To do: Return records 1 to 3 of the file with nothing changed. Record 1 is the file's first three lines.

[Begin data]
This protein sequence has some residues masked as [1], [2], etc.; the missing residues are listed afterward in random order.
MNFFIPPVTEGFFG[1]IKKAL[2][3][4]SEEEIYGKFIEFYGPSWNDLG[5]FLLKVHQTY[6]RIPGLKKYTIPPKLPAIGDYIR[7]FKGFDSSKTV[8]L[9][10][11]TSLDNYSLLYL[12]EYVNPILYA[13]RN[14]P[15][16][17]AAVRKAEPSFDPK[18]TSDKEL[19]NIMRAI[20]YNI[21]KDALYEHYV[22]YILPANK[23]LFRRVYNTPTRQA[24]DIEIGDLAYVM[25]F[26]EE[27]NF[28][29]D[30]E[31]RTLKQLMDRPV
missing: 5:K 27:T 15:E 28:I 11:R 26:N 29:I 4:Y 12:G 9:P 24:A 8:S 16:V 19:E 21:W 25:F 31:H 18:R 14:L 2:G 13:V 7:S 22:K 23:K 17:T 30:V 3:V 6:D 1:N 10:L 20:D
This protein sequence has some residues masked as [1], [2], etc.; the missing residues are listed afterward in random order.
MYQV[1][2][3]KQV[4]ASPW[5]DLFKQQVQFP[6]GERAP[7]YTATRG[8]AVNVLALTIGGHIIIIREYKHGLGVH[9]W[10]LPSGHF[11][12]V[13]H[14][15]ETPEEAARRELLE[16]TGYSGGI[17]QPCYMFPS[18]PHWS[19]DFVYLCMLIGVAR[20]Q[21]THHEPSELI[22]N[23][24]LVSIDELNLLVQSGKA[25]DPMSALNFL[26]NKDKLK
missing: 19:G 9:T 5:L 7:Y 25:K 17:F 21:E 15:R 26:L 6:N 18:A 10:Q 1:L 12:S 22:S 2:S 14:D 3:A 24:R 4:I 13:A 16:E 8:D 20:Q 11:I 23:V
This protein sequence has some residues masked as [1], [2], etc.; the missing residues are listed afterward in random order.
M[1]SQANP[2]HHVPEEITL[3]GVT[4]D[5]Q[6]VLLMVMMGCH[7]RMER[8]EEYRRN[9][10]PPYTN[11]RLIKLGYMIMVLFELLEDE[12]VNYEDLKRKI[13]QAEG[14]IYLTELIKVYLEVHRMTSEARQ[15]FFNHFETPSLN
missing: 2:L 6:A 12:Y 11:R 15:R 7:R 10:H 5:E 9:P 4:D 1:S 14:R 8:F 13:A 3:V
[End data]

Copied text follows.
This protein sequence has some residues masked as [1], [2], etc.; the missing residues are listed afterward in random order.
MNFFIPPVTEGFFG[1]IKKAL[2][3][4]SEEEIYGKFIEFYGPSWNDLG[5]FLLKVHQTY[6]RIPGLKKYTIPPKLPAIGDYIR[7]FKGFDSSKTV[8]L[9][10][11]TSLDNYSLLYL[12]EYVNPILYA[13]RN[14]P[15][16][17]AAVRKAEPSFDPK[18]TSDKEL[19]NIMRAI[20]YNI[21]KDALYEHYV[22]YILPANK[23]LFRRVYNTPTRQA[24]DIEIGDLAYVM[25]F[26]EE[27]NF[28][29]D[30]E[31]RTLKQLMDRPV
missing: 5:K 27:T 15:E 28:I 11:R 26:N 29:I 4:Y 12:G 9:P 24:A 8:S 16:V 19:E 21:W 25:F 31:H 18:R 14:L 2:G 13:V 7:S 22:K 23:K 17:T 30:V 3:V 6:D 1:N 10:L 20:D
This protein sequence has some residues masked as [1], [2], etc.; the missing residues are listed afterward in random order.
MYQV[1][2][3]KQV[4]ASPW[5]DLFKQQVQFP[6]GERAP[7]YTATRG[8]AVNVLALTIGGHIIIIREYKHGLGVH[9]W[10]LPSGHF[11][12]V[13]H[14][15]ETPEEAARRELLE[16]TGYSGGI[17]QPCYMFPS[18]PHWS[19]DFVYLCMLIGVAR[20]Q[21]THHEPSELI[22]N[23][24]LVSIDELNLLVQSGKA[25]DPMSALNFL[26]NKDKLK
missing: 19:G 9:T 5:L 7:Y 25:K 17:F 21:E 15:R 26:L 6:N 18:A 10:Q 1:L 12:S 22:S 2:S 14:D 3:A 24:R 4:I 13:A 16:E 8:D 20:Q 11:I 23:V
This protein sequence has some residues masked as [1], [2], etc.; the missing residues are listed afterward in random order.
M[1]SQANP[2]HHVPEEITL[3]GVT[4]D[5]Q[6]VLLMVMMGCH[7]RMER[8]EEYRRN[9][10]PPYTN[11]RLIKLGYMIMVLFELLEDE[12]VNYEDLKRKI[13]QAEG[14]IYLTELIKVYLEVHRMTSEARQ[15]FFNHFETPSLN
missing: 2:L 6:A 12:Y 11:R 15:R 7:R 10:H 5:E 9:P 4:D 1:S 14:R 8:F 13:A 3:V